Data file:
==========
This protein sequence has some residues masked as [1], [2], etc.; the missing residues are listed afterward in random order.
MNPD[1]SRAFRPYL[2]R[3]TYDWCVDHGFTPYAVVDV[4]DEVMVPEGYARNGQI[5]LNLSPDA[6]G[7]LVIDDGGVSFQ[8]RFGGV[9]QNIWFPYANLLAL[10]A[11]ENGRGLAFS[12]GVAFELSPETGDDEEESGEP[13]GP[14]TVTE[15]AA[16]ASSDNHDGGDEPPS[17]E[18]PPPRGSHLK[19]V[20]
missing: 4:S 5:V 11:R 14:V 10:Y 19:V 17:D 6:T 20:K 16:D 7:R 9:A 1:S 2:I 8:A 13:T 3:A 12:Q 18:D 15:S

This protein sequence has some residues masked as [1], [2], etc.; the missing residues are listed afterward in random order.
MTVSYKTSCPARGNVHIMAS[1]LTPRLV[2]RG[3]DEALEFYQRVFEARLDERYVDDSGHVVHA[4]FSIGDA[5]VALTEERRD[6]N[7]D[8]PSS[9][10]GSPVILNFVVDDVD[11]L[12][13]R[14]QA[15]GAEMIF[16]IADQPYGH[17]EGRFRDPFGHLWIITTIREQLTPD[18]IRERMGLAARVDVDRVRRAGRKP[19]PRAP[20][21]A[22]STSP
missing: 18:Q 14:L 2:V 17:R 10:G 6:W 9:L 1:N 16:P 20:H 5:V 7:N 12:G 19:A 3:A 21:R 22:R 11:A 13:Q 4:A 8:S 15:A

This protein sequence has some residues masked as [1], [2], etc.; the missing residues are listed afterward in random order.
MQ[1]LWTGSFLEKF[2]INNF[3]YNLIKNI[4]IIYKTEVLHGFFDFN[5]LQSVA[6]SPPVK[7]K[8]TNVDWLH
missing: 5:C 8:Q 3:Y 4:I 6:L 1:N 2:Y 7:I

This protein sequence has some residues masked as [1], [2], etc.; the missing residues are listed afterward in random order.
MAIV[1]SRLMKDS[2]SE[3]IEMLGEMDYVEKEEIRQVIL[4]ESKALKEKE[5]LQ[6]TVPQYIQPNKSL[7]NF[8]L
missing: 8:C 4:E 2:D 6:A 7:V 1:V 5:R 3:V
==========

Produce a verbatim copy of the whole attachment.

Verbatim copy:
This protein sequence has some residues masked as [1], [2], etc.; the missing residues are listed afterward in random order.
MNPD[1]SRAFRPYL[2]R[3]TYDWCVDHGFTPYAVVDV[4]DEVMVPEGYARNGQI[5]LNLSPDA[6]G[7]LVIDDGGVSFQ[8]RFGGV[9]QNIWFPYANLLAL[10]A[11]ENGRGLAFS[12]GVAFELSPETGDDEEESGEP[13]GP[14]TVTE[15]AA[16]ASSDNHDGGDEPPS[17]E[18]PPPRGSHLK[19]V[20]
missing: 4:S 5:V 11:R 14:V 10:Y 19:V 17:D 6:T 20:K 16:D 7:R 9:A 1:S 2:I 8:A 13:T 3:A 12:Q 18:D 15:S

This protein sequence has some residues masked as [1], [2], etc.; the missing residues are listed afterward in random order.
MTVSYKTSCPARGNVHIMAS[1]LTPRLV[2]RG[3]DEALEFYQRVFEARLDERYVDDSGHVVHA[4]FSIGDA[5]VALTEERRD[6]N[7]D[8]PSS[9][10]GSPVILNFVVDDVD[11]L[12][13]R[14]QA[15]GAEMIF[16]IADQPYGH[17]EGRFRDPFGHLWIITTIREQLTPD[18]IRERMGLAARVDVDRVRRAGRKP[19]PRAP[20][21]A[22]STSP
missing: 18:Q 14:L 2:V 17:R 10:G 6:W 9:L 1:N 16:P 20:H 5:V 7:N 12:G 19:A 3:A 21:R 22:R 11:A 13:Q 4:A 8:S 15:A

This protein sequence has some residues masked as [1], [2], etc.; the missing residues are listed afterward in random order.
MQ[1]LWTGSFLEKF[2]INNF[3]YNLIKNI[4]IIYKTEVLHGFFDFN[5]LQSVA[6]SPPVK[7]K[8]TNVDWLH
missing: 5:C 8:Q 3:Y 4:I 6:L 1:N 2:Y 7:I

This protein sequence has some residues masked as [1], [2], etc.; the missing residues are listed afterward in random order.
MAIV[1]SRLMKDS[2]SE[3]IEMLGEMDYVEKEEIRQVIL[4]ESKALKEKE[5]LQ[6]TVPQYIQPNKSL[7]NF[8]L
missing: 8:C 4:E 2:D 6:A 7:V 1:V 5:R 3:V